One of the blessings of our great nation is people’s right to speak their opinions. However, I believe that there are responsibilities that go with this gift and that one of these is to work toward a greater sense of community, toward solutions that bring people together not drive apart. You can label it “fair and balanced” all you want, if it is derogatory, inflames passions and drives wedges into our communities then I believe we may be heading toward a path fraught with EVIL consequences.

Haiti is suffering!

As I prepared to post today’s blog my partner pointed out to me an editorial by the NYT writer Ross Douthat in which he notes that Brit Hume’s comments have fostered a much needed religious discussion.  I agree that such discussions are needed, however, I would suggest that they not be started by commentators who present one sided and insulting statements. I would suggest starting with a balanced two sided presentation of the topic in question.

Please hold the people in Haiti in your prayers as they struggle to survive and rebuild!

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Pilgrimage Statistics

Consecutive Days Riding:  72                              Consecutive Days Blogging: 73

Today’s Mileage: 4                                            Total Trip Mileage: 631

Holidays and Holy Days on December 21:

Solstice or Yule – A present day Wiccan celebration of the shortest day of

                                the year,  marks a renewal process for many of the

                               ancient earth based faiths

Yule – A Christian celebration of the light dawning in Jesus.


Sunrise at Stonehenge

Happy Winter Solstice Day!  In the northern hemisphere, this marks the day of the longest night and the beginning of the sun’s ascent back into prominence.

A Joyful Wiccan celebrant!

As I ride the bike this morning I reminisce about past solstice celebrations I attended at the home of a local Wiccan couple. The celebrants, a colorful and diverse group, gathered around a sacred fire, prayers were offered in the four directions, songs were sung as we joined hands forming a circle of celebration.  Mention was made of both God and the Goddess. Celtic music, vegetarian cooking and sometime home brewed mead were shared long into the night.  There was no debauchery; no evil incantations or satanic rituals, negative thoughts and anger were banished from the circle. The celebration highlighted our connection with the divine through nature, the sun, moon and fire. The circle was made up of Wiccans, Christians, Unitarians, Native Americans, and even atheists. All were brought together into a joyful and loving community for this special day of the year.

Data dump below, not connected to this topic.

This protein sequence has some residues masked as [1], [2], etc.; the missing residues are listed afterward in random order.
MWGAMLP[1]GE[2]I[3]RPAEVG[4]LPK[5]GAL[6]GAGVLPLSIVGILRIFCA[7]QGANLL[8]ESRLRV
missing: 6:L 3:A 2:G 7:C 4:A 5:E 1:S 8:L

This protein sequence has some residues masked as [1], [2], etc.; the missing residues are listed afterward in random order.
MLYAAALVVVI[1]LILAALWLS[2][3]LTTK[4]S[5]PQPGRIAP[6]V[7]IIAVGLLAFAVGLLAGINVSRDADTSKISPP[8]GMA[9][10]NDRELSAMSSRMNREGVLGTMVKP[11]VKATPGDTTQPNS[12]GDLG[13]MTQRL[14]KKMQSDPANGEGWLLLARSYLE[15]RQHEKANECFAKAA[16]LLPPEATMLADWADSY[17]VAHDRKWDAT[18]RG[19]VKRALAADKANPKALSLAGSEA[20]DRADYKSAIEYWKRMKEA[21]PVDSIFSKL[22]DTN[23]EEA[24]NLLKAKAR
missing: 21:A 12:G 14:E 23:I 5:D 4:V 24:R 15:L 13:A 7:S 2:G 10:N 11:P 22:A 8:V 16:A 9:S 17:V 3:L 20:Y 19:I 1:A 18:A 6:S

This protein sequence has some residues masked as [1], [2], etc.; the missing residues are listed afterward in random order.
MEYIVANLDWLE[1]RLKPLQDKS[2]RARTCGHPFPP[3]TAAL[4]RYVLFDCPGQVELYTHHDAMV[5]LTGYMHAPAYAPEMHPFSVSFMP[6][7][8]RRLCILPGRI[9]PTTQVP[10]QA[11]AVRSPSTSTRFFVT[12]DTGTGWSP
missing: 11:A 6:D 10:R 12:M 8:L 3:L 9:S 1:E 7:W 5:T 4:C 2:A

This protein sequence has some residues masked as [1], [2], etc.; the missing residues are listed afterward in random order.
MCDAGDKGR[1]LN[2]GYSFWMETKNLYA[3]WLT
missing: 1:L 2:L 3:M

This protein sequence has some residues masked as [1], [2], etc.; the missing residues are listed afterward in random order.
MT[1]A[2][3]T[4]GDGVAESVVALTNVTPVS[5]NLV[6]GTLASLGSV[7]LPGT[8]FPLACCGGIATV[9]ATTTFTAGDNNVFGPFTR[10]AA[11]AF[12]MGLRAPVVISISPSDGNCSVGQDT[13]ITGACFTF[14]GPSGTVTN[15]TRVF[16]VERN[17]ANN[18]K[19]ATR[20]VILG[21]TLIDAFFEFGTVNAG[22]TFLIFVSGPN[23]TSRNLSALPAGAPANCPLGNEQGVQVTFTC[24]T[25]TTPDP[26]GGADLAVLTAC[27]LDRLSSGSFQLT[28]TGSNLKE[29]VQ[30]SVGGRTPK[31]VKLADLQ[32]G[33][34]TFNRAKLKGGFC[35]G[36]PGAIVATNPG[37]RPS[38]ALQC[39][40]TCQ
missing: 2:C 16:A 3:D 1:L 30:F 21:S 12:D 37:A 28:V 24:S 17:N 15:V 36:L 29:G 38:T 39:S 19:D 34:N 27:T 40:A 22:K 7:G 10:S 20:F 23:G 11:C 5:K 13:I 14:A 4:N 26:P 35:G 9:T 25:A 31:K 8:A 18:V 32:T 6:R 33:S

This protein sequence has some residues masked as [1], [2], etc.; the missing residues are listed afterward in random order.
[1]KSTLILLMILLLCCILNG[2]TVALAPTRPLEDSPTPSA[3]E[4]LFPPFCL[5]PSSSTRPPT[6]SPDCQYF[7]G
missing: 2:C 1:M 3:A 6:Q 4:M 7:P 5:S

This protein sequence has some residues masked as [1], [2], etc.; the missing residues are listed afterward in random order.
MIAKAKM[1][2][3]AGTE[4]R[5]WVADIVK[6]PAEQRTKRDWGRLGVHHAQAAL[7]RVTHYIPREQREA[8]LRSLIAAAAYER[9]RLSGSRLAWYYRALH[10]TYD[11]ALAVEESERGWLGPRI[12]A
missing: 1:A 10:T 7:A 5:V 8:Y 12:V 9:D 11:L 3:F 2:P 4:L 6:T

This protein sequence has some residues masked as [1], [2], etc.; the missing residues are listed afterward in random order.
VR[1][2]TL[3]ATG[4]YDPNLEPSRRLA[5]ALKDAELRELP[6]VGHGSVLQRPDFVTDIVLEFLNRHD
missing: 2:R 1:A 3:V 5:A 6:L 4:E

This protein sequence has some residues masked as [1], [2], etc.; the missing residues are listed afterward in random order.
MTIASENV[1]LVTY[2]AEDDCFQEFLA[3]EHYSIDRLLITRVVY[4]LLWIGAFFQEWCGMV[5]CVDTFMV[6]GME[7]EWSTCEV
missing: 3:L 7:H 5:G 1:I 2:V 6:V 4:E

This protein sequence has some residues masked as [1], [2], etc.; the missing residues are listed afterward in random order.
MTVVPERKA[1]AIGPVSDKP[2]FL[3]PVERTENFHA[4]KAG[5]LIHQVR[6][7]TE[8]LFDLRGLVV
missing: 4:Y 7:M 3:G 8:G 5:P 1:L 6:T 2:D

Huge Bonfire
Belly Dancers
Fire Spinners
Community Altar
Short ceremony – poetry to Nature
Pull out your DRUM
Come PICNIC style

                 Reads the Advertisement for a Winter Solstice gathering on a Florida website


The astrological significance of this day was not lost on our ancient ancestors. In fact it appears that this solstice represents a central anchor of their faith. Much of the ancient architecture, the sacred places they highlighted with stone circles, earthen mounds, and pyramids act as observatories marking the sunrise and sunset on this very day. Many ancient faiths associated this day with the creation or birth of powerful gods, such as Sol Invictus, the Roman Sun God.  It was a day that held promise for the people; the promise of a return of the sun, of warmth and future harvest after the cold of winter.  It was a day of thanksgiving and forgiveness, in ancient Greek mythology this was one of the two days a year that Hades was allowed to visit Mount Olympus.

Japanese Sun Goddess Amaterasu emerges from her cave!

Most of the teachings of these early faiths have been lost to time.  They were lost due to a verbal tradition that left no written records, lost as the last of their practitioners, their story tellers and knowledge bearers perished. I have listened as some people lament this loss, the loss of a faith that honored and celebrated natural forces and  the loss of  sacred natural places that sought a return to balance between man and nature.  I’ve listened as others say: “So what, they are obsolete!  They are gone because they were wrong!”